One of the most common problems that businesses and marketing teams encounter when entering the content marketing game is often not what you think it may be.
The main quandary is not always mastering the art of crafting perfect prose (although it can be).
And it’s not choosing a content management system (CMS) to publish content either.
Most of the time, the main bug bear is figuring out how to generate creative content ideas that get clicks, eyeballs and engagement.
With content cramming our social feeds daily, it’s easy to get content fatigue. How many more cat videos must we be subject to?
When will the internet stop blogging about jade eggs?
How many more productivity hacks could there be?
A clarion call for fresh, relevant and interesting blog content
I’m not the first to compile a how-to post on generating blog ideas, and I won’t be the last either. And some may stumble across this blog and close their browser within a few seconds, already bored with my words as they return to Google or Facebook in search of greater meaning.
But I’ll tell you one thing: I strive to create fresh, relevant and interest content for my readers. And while it may not appeal to all, it appeals to some.
On top of that, I strive to add value by walking you through my own process, step-by-step.
So with that, I’m going to take you through the very process that I use to create a honeypot of content ideas that work, by figuring out what people want to read and will engage with.
An important note: The aim of this blog post covers the first part of content idea generation: creating a swipe file to refer back to for content idea inspiration. You can use this swipe file to inspire your own ideas, which is something I cover in my SEO workshops. For more information on this, see the end of this post.
Step One: Mine your communities
When I first launched my freelancing writing career, I joined several Facebook groups. Not only was it a great way of feeling like I was a member of a group as I sat alone at home, it also gave me access to a collective of women who resembled my ideal audience. By joining Facebook groups filled with members who fit your persona perspective, you’re able to more easily understand what you audience is looking for when they seek content.
Which is why you need to be asking them genuine questions with the desire to assist, rather than straight selling.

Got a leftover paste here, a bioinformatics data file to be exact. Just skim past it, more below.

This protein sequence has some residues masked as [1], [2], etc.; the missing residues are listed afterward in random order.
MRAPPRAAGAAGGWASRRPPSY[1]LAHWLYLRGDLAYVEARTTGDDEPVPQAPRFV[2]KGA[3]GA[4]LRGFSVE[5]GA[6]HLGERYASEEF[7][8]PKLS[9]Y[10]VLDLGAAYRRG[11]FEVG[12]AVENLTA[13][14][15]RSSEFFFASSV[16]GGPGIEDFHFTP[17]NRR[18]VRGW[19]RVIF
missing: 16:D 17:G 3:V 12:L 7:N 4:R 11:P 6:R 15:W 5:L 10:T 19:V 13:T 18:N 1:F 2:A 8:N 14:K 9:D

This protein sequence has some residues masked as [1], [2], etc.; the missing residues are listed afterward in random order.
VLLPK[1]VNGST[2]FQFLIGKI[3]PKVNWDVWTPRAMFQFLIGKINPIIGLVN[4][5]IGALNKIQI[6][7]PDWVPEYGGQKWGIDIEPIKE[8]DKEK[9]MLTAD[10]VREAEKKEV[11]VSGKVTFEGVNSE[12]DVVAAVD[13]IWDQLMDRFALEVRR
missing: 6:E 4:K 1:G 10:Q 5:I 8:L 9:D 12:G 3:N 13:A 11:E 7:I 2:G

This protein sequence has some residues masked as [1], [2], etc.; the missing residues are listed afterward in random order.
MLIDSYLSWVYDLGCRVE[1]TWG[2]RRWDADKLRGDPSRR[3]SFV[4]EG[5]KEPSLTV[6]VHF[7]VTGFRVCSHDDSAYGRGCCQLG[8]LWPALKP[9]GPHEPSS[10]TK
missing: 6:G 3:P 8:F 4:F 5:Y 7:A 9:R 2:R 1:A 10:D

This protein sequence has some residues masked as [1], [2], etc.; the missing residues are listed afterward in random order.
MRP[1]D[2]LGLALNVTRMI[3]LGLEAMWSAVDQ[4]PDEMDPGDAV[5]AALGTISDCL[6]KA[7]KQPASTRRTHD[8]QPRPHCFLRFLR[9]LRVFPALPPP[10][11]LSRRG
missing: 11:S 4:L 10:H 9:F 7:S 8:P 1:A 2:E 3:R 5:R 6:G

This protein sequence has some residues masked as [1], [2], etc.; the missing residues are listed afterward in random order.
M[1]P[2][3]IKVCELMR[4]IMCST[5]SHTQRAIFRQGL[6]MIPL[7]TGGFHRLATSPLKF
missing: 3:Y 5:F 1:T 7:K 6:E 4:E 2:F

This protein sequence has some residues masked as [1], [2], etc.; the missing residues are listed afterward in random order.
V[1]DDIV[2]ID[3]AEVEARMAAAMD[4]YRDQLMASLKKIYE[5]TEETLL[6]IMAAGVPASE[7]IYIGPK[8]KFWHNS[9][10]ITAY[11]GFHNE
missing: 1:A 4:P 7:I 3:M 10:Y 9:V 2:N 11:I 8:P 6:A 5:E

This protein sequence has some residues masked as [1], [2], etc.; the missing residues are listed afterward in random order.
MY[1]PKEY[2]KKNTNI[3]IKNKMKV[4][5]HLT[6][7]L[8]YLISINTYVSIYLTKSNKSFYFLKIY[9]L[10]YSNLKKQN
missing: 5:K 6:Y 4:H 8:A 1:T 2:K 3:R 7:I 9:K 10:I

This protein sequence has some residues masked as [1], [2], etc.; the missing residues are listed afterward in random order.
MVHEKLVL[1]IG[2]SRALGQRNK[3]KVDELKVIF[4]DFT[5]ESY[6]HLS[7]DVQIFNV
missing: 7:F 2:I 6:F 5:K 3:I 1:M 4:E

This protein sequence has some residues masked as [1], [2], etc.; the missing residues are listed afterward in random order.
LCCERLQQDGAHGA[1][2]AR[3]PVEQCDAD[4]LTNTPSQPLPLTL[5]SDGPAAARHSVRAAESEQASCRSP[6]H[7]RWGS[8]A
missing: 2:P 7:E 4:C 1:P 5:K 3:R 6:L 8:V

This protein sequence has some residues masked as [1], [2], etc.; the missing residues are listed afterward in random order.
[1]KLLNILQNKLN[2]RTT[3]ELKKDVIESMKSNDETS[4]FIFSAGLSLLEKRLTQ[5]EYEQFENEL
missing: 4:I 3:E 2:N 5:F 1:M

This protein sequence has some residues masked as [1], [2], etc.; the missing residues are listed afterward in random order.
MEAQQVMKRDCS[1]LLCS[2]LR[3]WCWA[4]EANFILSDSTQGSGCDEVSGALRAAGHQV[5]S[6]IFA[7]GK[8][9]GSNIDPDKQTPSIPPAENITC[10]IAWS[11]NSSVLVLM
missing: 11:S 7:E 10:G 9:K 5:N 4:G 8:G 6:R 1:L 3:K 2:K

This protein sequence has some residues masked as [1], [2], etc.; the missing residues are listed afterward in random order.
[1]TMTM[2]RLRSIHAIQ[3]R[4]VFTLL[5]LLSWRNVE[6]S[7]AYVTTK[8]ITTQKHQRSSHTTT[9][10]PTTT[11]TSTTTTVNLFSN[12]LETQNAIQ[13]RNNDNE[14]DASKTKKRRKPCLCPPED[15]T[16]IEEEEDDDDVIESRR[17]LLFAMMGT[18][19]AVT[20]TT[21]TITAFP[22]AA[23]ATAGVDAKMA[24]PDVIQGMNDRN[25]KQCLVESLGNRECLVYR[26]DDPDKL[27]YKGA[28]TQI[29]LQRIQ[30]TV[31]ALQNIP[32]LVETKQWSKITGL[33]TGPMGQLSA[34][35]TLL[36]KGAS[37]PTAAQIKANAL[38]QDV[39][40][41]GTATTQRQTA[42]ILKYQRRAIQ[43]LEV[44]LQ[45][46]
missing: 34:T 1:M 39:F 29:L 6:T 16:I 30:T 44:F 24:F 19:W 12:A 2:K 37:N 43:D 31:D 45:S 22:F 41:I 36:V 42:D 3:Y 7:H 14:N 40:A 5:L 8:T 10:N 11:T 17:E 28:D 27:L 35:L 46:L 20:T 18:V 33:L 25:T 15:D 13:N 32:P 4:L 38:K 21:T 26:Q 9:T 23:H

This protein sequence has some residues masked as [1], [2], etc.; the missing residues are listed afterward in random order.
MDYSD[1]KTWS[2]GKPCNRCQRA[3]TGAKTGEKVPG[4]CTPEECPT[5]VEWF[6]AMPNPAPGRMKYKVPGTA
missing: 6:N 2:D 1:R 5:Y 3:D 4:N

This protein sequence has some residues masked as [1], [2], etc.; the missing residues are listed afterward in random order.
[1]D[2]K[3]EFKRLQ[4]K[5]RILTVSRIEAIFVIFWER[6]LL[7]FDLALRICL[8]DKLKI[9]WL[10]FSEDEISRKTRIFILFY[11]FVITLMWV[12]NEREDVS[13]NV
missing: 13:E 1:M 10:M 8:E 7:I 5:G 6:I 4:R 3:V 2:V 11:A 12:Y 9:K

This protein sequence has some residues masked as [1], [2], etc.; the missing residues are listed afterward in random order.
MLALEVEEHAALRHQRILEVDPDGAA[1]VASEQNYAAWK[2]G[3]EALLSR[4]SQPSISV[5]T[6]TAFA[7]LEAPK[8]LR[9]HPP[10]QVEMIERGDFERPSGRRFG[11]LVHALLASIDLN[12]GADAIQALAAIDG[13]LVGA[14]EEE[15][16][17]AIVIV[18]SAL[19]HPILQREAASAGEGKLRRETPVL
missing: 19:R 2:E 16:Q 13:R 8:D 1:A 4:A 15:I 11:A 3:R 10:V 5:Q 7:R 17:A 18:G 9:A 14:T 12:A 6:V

I’m a fan of Like Minded Bitches Drinking Wine, although it’s not moderated and posts can get out of hand. I’ve also been a member of the Dream Big collective, Secret Blogger’s Business, Business Chicks and a few other industry-related groups. Join those Facebook groups that are most active, pay attention to the rules, and go in with the aim to share rather than sell.
Step Two: Find what’s trending
There are a few ways to discover what topics and themes are trending. If you’re a fashion business, you might find more value in exploring trending hashtags on Instagram. Of course, hashtags can be quite broad and people do tend to use them haphazardly.
However, when used creatively, they can pack a powerful punch.
For example, The Bachelorette is a popular program that people love to watch and love to hate. By capitalising on a Bachelor-themed hashtag, using it in a creative blog post title, you could very easy create a piece of content that gets a lot of eyeballs.
For example, if I were to write a blog post about bad clichés to avoid, I could write a post titled, ’10 bad copywriting cliches I learned from The Bachelor’.
If Game of Thrones were still airing, I’d be predisposed to write a post titled, ‘How to write an elevator pitch to rival Khaleesi’s boss bitch soliloquay.’
Or, if you were a fashion business, you could look to recent award shows and create a post titled, ‘X style tips we learned from x at the Golden Globes’, with links to your own products if applicable.
If you own fashion or beauty business, I’d be looking to seasonal trends and events that will have a great impact on what your customer’s are searching for. Is it festival season? Are the spring races on? Could these be themes to incorporate into your blog post?
Step Three: Find what's getting shared
One way to tell if a content idea is a win is to see how many other people are sharing it, or linking back to it. When you have influential blogs and news websites linking to a particular article, that’s when you know that particular blog post is valuable.